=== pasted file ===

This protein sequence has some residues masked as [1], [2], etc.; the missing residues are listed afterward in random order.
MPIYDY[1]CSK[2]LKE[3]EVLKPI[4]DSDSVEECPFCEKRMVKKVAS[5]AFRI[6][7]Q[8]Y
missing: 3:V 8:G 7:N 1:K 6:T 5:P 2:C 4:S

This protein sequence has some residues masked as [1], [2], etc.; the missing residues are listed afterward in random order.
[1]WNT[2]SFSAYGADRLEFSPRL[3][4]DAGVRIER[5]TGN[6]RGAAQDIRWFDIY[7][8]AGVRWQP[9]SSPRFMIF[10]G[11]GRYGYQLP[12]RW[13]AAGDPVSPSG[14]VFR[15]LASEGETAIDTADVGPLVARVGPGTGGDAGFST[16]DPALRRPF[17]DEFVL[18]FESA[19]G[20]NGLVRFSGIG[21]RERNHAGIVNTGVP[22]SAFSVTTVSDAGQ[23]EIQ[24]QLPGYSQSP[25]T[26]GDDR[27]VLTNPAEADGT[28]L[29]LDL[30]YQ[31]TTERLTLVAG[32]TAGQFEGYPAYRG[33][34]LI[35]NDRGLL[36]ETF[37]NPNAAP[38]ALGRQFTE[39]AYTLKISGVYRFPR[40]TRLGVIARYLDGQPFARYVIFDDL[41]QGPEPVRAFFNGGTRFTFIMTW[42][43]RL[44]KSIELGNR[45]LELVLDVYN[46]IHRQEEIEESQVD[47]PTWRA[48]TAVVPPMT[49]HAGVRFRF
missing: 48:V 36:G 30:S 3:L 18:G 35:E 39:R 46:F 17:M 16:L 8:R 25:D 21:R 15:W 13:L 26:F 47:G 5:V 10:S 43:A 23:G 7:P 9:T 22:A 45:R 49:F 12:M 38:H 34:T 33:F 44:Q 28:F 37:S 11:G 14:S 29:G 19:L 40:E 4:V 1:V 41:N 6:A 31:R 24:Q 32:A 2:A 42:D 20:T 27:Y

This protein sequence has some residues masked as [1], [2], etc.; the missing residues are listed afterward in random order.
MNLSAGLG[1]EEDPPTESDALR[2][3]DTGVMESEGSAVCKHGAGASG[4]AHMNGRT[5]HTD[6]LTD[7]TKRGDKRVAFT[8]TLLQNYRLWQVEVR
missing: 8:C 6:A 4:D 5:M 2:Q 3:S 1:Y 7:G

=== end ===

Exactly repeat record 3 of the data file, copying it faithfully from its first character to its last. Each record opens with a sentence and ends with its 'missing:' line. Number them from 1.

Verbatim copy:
This protein sequence has some residues masked as [1], [2], etc.; the missing residues are listed afterward in random order.
MNLSAGLG[1]EEDPPTESDALR[2][3]DTGVMESEGSAVCKHGAGASG[4]AHMNGRT[5]HTD[6]LTD[7]TKRGDKRVAFT[8]TLLQNYRLWQVEVR
missing: 8:C 6:A 4:D 5:M 2:Q 3:S 1:Y 7:G